In Asia, bitter melon fruit has long been a favourite for the Chinese because of its health benefits. In the West, bitter melon is available in local grocery stores or exotic grocery shops. Bitter melon is often eaten as a salad ingredient and is favoured most when fresh and ripe.
The fruit’s flesh, however, retains its freshness and is used raw, sliced and sprinkled on salads as a garnish. Bitter melons have been shown to have anti-oxidant, anti-inflammatory, antimicrobial, antioxidant, antimutagenic, antiseptic and antispasmodic properties.
Melon juice can be found in many Asian food stores and supermarkets. Although it may have health benefits, most people choose to consume it fresh, raw. If you decide to cook it, try to keep it away from heat to preserve its high content of vitamins and minerals.
The bitter taste of bitter melon has also been attributed to the skin of the melons
So, if you have a sweet tooth, keep that in mind while you’re picking out your melon. Another way to mask the bitter taste of bitter melons is by making a pungent berry sauce, using any variety of fruits, vegetables, or herbs.
This is best served chilled, just as a side dish. Some people don’t like the bitter taste of melon seeds. Others do not like the smell of the seeds or the colour of the seeds. Some prefer the consistency of the fruit instead of the seed’s flavour.
It is advisable to ask the retailer about the types of bitter melons that are available and their availability in your area. Bitter melons should be eaten at least six weeks after they are picked. Otherwise, they will lose their flavour.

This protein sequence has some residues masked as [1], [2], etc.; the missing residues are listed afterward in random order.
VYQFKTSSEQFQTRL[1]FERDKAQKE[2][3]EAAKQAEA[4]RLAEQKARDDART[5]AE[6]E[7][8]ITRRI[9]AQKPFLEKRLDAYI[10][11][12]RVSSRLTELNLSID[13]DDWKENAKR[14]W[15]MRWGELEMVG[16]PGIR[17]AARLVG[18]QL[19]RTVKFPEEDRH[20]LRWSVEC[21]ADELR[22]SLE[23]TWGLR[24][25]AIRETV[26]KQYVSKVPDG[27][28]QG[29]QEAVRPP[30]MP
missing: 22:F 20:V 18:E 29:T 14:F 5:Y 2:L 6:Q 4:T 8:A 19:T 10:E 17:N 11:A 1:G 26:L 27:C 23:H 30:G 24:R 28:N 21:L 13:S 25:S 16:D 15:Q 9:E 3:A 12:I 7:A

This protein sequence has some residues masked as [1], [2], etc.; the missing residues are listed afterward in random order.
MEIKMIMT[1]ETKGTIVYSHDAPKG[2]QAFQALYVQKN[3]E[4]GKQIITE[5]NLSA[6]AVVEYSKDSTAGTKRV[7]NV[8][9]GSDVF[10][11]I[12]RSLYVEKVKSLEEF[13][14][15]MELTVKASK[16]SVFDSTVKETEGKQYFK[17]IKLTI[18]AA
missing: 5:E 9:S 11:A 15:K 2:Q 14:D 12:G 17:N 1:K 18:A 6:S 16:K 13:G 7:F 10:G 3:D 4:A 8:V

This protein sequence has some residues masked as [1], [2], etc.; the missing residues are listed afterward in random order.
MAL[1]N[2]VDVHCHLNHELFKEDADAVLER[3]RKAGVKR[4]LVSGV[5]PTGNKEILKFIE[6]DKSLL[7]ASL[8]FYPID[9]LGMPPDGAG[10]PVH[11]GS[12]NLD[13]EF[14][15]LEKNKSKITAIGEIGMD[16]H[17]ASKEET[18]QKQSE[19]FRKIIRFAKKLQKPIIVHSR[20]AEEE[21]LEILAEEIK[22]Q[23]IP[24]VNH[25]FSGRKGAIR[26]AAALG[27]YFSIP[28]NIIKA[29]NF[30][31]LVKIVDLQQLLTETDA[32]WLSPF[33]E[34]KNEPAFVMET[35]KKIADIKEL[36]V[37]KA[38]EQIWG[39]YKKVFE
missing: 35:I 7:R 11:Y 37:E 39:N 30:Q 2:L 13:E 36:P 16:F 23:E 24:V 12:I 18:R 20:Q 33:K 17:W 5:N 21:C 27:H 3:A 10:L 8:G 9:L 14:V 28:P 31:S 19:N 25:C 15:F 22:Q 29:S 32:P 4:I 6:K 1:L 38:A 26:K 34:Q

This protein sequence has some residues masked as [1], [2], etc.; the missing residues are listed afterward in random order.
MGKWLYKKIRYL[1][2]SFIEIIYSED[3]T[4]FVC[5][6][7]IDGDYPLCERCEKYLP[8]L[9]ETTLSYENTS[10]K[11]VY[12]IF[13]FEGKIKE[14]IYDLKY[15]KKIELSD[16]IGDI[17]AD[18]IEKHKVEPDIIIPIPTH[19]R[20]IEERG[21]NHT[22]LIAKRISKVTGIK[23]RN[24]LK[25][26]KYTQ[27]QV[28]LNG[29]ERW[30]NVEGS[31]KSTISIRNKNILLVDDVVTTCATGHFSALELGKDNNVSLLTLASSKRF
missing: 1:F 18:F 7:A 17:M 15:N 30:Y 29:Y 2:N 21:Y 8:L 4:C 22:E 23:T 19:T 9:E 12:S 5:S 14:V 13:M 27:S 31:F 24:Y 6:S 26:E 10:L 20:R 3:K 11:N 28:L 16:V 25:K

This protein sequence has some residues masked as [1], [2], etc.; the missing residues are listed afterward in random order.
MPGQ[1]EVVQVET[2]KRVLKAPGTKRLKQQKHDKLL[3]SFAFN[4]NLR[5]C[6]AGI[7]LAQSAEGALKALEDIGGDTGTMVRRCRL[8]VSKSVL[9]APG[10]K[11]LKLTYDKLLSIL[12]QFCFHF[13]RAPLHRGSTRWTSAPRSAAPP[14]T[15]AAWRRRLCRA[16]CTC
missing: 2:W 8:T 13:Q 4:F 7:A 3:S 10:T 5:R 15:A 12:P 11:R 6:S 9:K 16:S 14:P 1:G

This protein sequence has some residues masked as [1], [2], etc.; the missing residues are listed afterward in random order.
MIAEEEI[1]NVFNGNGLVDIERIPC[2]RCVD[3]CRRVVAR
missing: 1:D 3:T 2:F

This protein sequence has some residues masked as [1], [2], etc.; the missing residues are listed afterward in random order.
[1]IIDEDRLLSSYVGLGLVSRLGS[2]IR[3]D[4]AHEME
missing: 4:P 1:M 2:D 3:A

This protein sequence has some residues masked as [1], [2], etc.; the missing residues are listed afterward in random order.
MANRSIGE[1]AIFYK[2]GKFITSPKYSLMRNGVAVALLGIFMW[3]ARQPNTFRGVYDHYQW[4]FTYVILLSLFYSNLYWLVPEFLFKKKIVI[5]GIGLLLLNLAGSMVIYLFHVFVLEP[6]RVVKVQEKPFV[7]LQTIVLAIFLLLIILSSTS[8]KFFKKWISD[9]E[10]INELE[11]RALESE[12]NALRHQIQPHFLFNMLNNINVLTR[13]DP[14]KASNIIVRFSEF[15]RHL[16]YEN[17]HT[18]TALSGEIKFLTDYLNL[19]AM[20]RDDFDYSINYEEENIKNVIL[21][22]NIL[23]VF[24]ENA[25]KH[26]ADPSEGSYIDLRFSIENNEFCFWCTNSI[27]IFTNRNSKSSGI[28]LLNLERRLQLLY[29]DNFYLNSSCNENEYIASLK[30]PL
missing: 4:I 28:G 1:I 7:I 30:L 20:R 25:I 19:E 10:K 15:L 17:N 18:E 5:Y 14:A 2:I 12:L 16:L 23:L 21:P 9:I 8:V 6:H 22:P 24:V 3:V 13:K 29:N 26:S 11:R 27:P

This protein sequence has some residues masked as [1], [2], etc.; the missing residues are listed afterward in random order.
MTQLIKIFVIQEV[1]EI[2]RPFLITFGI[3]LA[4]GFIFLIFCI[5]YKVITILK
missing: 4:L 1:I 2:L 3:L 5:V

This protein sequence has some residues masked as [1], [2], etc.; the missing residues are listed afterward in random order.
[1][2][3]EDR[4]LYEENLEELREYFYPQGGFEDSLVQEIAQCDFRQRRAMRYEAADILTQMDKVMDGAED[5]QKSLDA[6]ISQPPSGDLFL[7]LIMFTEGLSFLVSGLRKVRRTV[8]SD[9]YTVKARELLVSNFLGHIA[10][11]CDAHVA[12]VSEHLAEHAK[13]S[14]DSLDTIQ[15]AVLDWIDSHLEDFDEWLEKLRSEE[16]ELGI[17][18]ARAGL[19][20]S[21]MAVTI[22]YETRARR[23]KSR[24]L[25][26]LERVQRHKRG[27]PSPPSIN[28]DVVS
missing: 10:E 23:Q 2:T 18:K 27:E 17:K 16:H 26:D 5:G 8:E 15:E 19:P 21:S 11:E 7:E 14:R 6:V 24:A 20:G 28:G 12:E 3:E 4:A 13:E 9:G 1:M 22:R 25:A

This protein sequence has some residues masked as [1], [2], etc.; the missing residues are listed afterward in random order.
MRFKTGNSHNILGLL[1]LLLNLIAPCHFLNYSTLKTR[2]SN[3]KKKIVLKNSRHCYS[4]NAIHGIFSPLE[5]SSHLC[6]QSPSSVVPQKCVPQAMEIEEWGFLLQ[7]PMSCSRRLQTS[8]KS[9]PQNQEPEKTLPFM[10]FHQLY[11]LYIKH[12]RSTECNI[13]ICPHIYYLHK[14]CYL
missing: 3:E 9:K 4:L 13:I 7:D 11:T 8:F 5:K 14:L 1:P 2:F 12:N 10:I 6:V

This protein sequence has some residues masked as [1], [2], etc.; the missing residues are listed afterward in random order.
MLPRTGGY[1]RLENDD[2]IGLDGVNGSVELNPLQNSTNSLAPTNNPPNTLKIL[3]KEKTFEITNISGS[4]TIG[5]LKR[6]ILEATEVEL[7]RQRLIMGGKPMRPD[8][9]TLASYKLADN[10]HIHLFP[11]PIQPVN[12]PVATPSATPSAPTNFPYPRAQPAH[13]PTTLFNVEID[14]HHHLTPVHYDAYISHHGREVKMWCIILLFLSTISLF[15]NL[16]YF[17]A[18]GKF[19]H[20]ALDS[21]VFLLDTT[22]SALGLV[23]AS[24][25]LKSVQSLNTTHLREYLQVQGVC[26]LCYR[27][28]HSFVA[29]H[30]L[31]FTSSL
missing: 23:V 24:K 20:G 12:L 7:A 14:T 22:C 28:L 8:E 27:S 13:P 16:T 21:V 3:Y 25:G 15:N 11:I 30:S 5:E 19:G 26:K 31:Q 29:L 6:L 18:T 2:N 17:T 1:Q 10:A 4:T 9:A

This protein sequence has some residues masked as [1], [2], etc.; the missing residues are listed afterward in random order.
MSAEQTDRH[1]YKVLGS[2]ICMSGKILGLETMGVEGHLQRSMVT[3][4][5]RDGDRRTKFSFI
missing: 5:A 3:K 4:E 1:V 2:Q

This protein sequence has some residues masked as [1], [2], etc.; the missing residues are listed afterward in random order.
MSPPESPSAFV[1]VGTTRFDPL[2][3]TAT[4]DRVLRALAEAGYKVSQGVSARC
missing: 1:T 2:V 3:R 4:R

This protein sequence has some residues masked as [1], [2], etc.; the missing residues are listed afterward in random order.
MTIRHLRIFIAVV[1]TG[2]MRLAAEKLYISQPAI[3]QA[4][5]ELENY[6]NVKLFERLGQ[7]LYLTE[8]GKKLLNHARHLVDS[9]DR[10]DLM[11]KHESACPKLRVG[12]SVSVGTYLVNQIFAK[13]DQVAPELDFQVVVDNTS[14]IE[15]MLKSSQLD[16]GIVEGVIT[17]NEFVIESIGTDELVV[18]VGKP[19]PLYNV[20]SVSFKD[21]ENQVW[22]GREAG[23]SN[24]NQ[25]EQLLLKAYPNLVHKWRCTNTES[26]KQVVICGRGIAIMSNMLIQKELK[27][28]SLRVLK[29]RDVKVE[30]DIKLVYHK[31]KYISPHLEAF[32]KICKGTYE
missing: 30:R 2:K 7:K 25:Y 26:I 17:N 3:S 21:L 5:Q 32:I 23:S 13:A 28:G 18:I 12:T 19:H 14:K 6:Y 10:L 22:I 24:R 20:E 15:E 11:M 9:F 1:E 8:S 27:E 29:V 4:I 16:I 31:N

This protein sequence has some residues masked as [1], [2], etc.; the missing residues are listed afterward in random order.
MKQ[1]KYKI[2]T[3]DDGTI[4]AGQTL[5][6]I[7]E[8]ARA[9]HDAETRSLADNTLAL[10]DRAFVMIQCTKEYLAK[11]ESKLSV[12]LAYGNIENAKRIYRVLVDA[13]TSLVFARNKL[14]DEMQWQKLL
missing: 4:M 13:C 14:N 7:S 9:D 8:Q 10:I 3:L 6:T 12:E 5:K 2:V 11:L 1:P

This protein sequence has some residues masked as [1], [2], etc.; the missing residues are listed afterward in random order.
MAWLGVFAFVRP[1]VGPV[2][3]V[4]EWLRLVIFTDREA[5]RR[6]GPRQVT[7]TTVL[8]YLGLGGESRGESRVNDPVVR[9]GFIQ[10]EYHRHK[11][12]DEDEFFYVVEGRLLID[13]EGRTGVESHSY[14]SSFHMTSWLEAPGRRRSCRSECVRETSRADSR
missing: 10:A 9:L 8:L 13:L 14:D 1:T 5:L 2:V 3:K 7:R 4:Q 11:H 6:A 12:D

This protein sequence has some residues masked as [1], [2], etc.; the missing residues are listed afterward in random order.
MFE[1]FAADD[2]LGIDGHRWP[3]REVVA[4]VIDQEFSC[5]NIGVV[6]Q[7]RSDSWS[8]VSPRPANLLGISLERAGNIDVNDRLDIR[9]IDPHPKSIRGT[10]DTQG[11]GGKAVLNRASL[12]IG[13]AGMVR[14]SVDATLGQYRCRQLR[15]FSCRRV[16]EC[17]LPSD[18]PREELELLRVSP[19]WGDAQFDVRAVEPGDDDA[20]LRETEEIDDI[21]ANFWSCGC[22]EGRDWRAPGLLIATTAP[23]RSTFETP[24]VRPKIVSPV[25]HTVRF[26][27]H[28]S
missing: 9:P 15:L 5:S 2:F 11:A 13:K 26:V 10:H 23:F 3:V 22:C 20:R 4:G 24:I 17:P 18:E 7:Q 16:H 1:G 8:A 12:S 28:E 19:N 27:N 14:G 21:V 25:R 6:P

You should not eat them when they are in season, as their flavour changes with the weather. Bitter melons should be kept in an airtight plastic bag in a cool, dry, dark place until use. Freshly picked, these berries have a rich, sweet taste and are excellent for cooking with fresh, chopped bitter melon seeds.
When mixed with the addition of honey and other flavours, they are very delicious
Bitter melons are high in vitamins A, C and K. They are known to have a cleansing effect on the body, helping to improve digestion and elimination. They are also a good source of fibre and have a mild diuretic effect.
Melon juice contains tannins, which help remove toxins from the body, although research is still being done on this subject. Bitter melon seeds also contain protein and vitamin B. They are a good source of folic acid and some studies show that eating them may help prevent prostate cancer.
These seeds have also been used to treat colic and other gastrointestinal problems in children, but it is unknown whether or not they cause harm. The health benefits of bitter melons are not limited to their flavour and colour. Some are used as a laxative and can be useful in soothing burns, rashes and sore throats.
Melons also increase the absorption of calcium in the blood, aiding in strong bones and teeth
Melon seeds are rich in fibre, containing a number of antioxidants, including vitamin C and potassium. They are a source of fibre, helping to regulate cholesterol levels and remove bad cholesterol. They also contain soluble and insoluble fibres, which help to aid in the digestion of food and the elimination of waste products from the body.
The insoluble fibres help to remove stored fat in the colon, while the soluble fibres help to move the waste material through the bowels. Although it is natural, there are no known dangers associated with consuming bitter melon seeds.
However, they should not be eaten in large quantities, as they can affect the digestion and absorption of calcium in the stomach. Bitter melons should not be consumed before meals. Because of their bitter taste, they should never be eaten alone.
They can sometimes have an astringent effect on the throat and gums. When eaten with foods such as raisins or strawberries, they can result in burning of the throat and mouth and in extreme cases, even bleeding in the mouth.
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